2016 Boone County Council Candidates: Tad D. Braner, Brian Buchanan, Don Cooper, Steve Freeland, Jim Love, Elise Nieshalla, Dax Norton, Marcia C. Wilhoite.
   2014 Boone County Commissioner Candidates: Marc Applegate, Julia Evinger.
   2014 Boone County Council Candidates: Ken P. Campbell, Jon "Chip" Cravens, John W. Hamilton, John W. Hume, Jim Hundley, Steve Jacob, David Rodgers, Tom Santelli, Jay Schaumberg, Debby Shubert, Gene Thompson.
   2014 Boone County Superior Court 2 Judge Candidates: Campaign Fundraising.
   2014 Center Township Board Candidates: Penny S. Bogan, Larry Hysong, Benjamin "Benjy" Johnson, Tami Richardson, Richard "Dick" Robertson, Jane Ann Taylor, Brent Wheat.
   2014 Center Township Trustee Candidates: Randall "Randy" Large, Eric R. Ping, Adam Walker, Robert L. Wirey.
   2012 Boone County Candidates (Boone County Council).
   2008 Boone County Candidates (Boone County Auditor Primary Election).
   2006 Boone County Candidates (Boone County Council General Election).
   2004 Boone County Candidates (November 2, 2004, Boone County Commissioners General Election; November 2, 2004, Boone County Council General Election; May 4, 2004, Boone County Commissioners Republican Primary; May 4, 2004, Boone County Council Republican Primary).
   2002-03 Boone County Candidates (November 4, 2003, Lebanon Mayor and City Council General Election; November 5, 2002, Boone County Council District 3 General Election; May 7,2002, Boone County Commissioner District 1 Republican Primary).
   2002 Boone County Council Voting Record.
Boone County Campaign Contributions History (for selected local candidates within Boone County)
Boone County Commissioner Election Districts
Boone County Council 2014 Budget
Boone County Council 2015 Budget
Boone County Council 2021 Budget
Boone County Cumulative Capital Development Property Tax
Boone County Democratic Party Rules
Boone County Departments & Offices Employment: Compared With Twenty-Six Selected Indiana Counties.
Boone County Disbursements
Boone County Education Outcomes Comparison (Public School Corporations with Boone County Students): 2014 and 2013.
Boone County Expenditures Per Capita
Boone County Financial Analysis (Completed by Watchdog Indiana on April 19, 2012).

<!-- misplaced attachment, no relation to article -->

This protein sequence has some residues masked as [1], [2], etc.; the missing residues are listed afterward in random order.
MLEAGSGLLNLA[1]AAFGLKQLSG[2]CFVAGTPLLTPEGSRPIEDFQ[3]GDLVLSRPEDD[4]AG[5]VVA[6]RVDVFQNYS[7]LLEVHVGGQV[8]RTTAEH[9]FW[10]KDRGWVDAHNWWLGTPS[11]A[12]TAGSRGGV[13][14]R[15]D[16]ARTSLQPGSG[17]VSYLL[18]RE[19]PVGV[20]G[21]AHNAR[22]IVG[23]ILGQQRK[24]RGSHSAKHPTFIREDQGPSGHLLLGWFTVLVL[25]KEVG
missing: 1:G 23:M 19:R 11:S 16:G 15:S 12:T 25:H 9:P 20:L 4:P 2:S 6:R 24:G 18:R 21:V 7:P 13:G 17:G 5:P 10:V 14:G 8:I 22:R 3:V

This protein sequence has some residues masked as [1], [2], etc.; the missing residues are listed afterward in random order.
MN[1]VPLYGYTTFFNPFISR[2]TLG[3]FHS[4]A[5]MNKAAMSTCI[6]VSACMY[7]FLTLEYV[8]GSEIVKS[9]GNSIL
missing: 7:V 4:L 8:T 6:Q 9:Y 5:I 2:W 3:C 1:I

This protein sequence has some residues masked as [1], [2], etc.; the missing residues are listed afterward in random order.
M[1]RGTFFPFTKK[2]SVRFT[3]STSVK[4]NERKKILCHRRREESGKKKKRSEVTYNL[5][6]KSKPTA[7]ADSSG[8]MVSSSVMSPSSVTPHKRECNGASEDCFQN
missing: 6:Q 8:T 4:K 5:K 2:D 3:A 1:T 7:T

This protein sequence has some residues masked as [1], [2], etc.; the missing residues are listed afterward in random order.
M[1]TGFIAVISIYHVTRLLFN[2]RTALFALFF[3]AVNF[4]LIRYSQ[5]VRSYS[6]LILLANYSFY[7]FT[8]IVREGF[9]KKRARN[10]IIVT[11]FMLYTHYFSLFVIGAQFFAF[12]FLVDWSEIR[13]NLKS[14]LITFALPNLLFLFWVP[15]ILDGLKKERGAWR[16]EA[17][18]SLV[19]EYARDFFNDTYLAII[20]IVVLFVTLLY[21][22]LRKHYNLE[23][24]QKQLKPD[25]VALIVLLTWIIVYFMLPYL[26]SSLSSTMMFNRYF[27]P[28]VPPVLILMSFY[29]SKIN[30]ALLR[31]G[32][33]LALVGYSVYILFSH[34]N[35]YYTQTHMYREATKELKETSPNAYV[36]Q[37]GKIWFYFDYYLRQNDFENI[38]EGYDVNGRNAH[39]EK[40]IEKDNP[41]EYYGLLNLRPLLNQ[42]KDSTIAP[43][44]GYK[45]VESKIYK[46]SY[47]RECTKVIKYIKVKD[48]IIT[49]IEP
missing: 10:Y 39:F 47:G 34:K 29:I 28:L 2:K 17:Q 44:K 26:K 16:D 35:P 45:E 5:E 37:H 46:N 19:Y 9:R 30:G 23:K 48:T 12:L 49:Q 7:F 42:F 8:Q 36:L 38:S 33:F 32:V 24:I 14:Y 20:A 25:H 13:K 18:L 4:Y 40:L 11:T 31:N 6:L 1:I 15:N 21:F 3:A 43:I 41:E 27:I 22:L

Boone County Growth Projections
Boone County Highway Department
Boone County I-65 North Overlay District
   Overlay District for the Northern Portion of Interstate 65 
   I-65 North Overlay Zoning District Document 
   Land Owners Within I-65 North Overlay District 
   Overlay District Questions for I-65 North Corridor Land Owners
   I-65 North Overlay District Map
Boone County Key Bank Building Purchase
Boone County Local Governments Nepotism
Boone County Local Income Tax
Boone County Mapleview Rest Home
Boone County Park Tax
Boone County Police Departments
Boone County Property Tax Bills Database
Boone County Property Tax Multiple Homestead Deductions
Boone County Property Taxes
Boone County Republican Party Rules
Boone County Sheriff: Use of Force: Neck Area and 2016 Business Plan and Office Management.
Boone County Solid Waste Management District
Boone County Tax Abatements
Boone County Tax Increment Financing Districts
Boone County Transportation Funding Increases
Boone County Utilities
Boone County Water Resources
Consumer Price Index
Convention Center
County Option Income Tax (COIT)
Duke Realty (Anson) Project.
Emergency Telephone System (E911) Fee
Free Speech Guarantees
Get-Ahead Wage
Indiana Statewide COVID-19 Statistics
Jeff Wolfe Campaign Contributions History
Local Government Meetings Schedule
Petition and Remonstrance
Population Data: City Of Lebanon; Center Township; Boone County; State Of Indiana.
Public Access Laws
Recount Commission: 2002 Boone County Commissioner District 1.
Related Sites: Boone County Area Plan Commission; Boone County Chamber of Commerce; Boone County Community Network; Boone County Economic Development Corporation; Boone County E-mail Directory; Boone County Farm Bureau, Boone County Republicans; Boone REMC; Lebanon (City Of), Indiana; Lebanon Community School Corporation; Lebanon Community Vision Committee.
Ronald Reagan Parkway
STATS Indiana: Provides easy, one-stop access to critical statistics for states, counties, cities and towns, townships, regions, census tracts, and more.
Thorntown Clerk-Treasurer Investigation
Unemployment Rates: Hoosiers By The Numbers.
Wheel Tax
Worth Township-Whitestown 2012 Reorganization (Approved Plan of Reorganization Town of Whitestown and Worth Township) (defeated by November 6, 2012 referendum).

 

Watchdog Salem LogoYou Can Help.
Listed below are several ways you can help control taxes and spending in Boone County.

Bookmark this website so you can easily visit Watchdog Lebanon often to help learn about cash revenues, cash spending, and long-term debt assumption in the various Boone County governmental units.

Suggest projects for Watchdog Lebanon to adopt. Please send an E-mail if you know of something that needs the attention of Watchdog Lebanon.

Register to vote. Send an E-mail to the Boone County Clerk to request information on how and where to register to vote.

Review the Watchdog Lebanon  "Boone County Candidate Information" and "Lebanon Candidate Information" (see the above Boone County Topics Index and Lebanon Topics Index) when deciding how to vote in a local Boone County election.